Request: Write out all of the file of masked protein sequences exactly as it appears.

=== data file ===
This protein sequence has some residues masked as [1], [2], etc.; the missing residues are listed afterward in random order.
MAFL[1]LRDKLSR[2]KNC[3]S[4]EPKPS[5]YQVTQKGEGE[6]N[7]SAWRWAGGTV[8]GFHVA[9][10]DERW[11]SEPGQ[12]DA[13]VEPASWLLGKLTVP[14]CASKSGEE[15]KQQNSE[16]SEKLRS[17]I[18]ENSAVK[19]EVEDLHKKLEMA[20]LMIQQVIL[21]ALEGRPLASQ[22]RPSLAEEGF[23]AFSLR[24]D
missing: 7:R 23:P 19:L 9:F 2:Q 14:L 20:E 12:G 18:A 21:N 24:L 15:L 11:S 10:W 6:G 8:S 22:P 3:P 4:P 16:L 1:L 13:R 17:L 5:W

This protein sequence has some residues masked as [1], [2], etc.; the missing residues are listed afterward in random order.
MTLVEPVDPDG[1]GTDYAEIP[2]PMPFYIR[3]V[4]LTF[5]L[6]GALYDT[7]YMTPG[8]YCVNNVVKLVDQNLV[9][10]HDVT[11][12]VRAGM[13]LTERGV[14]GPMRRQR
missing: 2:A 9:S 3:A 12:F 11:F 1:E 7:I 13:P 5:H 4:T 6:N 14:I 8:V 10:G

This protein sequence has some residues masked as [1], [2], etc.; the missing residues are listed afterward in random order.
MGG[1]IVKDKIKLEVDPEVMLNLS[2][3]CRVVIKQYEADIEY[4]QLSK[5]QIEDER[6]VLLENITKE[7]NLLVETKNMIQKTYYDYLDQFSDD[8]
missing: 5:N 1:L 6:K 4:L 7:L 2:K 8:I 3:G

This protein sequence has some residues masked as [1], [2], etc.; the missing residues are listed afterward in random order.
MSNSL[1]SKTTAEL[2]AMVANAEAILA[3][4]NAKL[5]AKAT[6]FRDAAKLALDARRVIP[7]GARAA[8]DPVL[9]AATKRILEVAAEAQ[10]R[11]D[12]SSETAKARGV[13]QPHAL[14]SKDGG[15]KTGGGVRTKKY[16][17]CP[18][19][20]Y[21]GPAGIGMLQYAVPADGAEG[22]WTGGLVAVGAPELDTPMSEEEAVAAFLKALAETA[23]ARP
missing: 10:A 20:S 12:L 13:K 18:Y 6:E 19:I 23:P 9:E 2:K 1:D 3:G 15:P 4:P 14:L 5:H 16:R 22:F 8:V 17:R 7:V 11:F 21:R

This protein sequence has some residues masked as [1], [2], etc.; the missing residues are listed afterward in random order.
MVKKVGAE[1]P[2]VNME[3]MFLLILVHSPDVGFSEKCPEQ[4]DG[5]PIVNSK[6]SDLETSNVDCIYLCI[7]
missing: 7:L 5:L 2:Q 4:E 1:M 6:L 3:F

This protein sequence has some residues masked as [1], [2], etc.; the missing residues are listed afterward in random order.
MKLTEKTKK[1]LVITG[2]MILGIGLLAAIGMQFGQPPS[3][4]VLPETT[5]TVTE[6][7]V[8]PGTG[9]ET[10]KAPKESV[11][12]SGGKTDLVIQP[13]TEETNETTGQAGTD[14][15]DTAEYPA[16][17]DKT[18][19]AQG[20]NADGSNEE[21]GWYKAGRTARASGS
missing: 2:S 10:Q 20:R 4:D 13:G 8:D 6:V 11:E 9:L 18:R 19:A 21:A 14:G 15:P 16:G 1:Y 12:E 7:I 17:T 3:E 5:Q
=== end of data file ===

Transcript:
This protein sequence has some residues masked as [1], [2], etc.; the missing residues are listed afterward in random order.
MAFL[1]LRDKLSR[2]KNC[3]S[4]EPKPS[5]YQVTQKGEGE[6]N[7]SAWRWAGGTV[8]GFHVA[9][10]DERW[11]SEPGQ[12]DA[13]VEPASWLLGKLTVP[14]CASKSGEE[15]KQQNSE[16]SEKLRS[17]I[18]ENSAVK[19]EVEDLHKKLEMA[20]LMIQQVIL[21]ALEGRPLASQ[22]RPSLAEEGF[23]AFSLR[24]D
missing: 7:R 23:P 19:L 9:F 2:Q 14:L 20:E 12:G 18:A 21:N 24:L 15:L 11:S 10:W 6:G 8:S 22:P 3:P 4:P 16:L 1:L 13:R 17:L 5:W

This protein sequence has some residues masked as [1], [2], etc.; the missing residues are listed afterward in random order.
MTLVEPVDPDG[1]GTDYAEIP[2]PMPFYIR[3]V[4]LTF[5]L[6]GALYDT[7]YMTPG[8]YCVNNVVKLVDQNLV[9][10]HDVT[11][12]VRAGM[13]LTERGV[14]GPMRRQR
missing: 2:A 9:S 3:A 12:F 11:F 1:E 7:I 13:P 5:H 4:T 6:N 14:I 8:V 10:G

This protein sequence has some residues masked as [1], [2], etc.; the missing residues are listed afterward in random order.
MGG[1]IVKDKIKLEVDPEVMLNLS[2][3]CRVVIKQYEADIEY[4]QLSK[5]QIEDER[6]VLLENITKE[7]NLLVETKNMIQKTYYDYLDQFSDD[8]
missing: 5:N 1:L 6:K 4:L 7:L 2:K 8:I 3:G

This protein sequence has some residues masked as [1], [2], etc.; the missing residues are listed afterward in random order.
MSNSL[1]SKTTAEL[2]AMVANAEAILA[3][4]NAKL[5]AKAT[6]FRDAAKLALDARRVIP[7]GARAA[8]DPVL[9]AATKRILEVAAEAQ[10]R[11]D[12]SSETAKARGV[13]QPHAL[14]SKDGG[15]KTGGGVRTKKY[16][17]CP[18][19][20]Y[21]GPAGIGMLQYAVPADGAEG[22]WTGGLVAVGAPELDTPMSEEEAVAAFLKALAETA[23]ARP
missing: 10:A 20:S 12:L 13:K 18:Y 6:E 19:I 23:P 9:E 2:K 1:D 3:G 15:P 4:P 14:L 5:H 16:R 22:F 8:V 17:R 7:V 11:F 21:R

This protein sequence has some residues masked as [1], [2], etc.; the missing residues are listed afterward in random order.
MVKKVGAE[1]P[2]VNME[3]MFLLILVHSPDVGFSEKCPEQ[4]DG[5]PIVNSK[6]SDLETSNVDCIYLCI[7]
missing: 7:L 5:L 2:Q 4:E 1:M 6:L 3:F

This protein sequence has some residues masked as [1], [2], etc.; the missing residues are listed afterward in random order.
MKLTEKTKK[1]LVITG[2]MILGIGLLAAIGMQFGQPPS[3][4]VLPETT[5]TVTE[6][7]V[8]PGTG[9]ET[10]KAPKESV[11][12]SGGKTDLVIQP[13]TEETNETTGQAGTD[14][15]DTAEYPA[16][17]DKT[18][19]AQG[20]NADGSNEE[21]GWYKAGRTARASGS
missing: 2:S 10:Q 20:R 4:D 13:G 8:D 6:V 11:E 9:L 18:R 19:A 21:A 14:G 15:P 16:G 1:Y 12:E 7:I 17:T 3:E 5:Q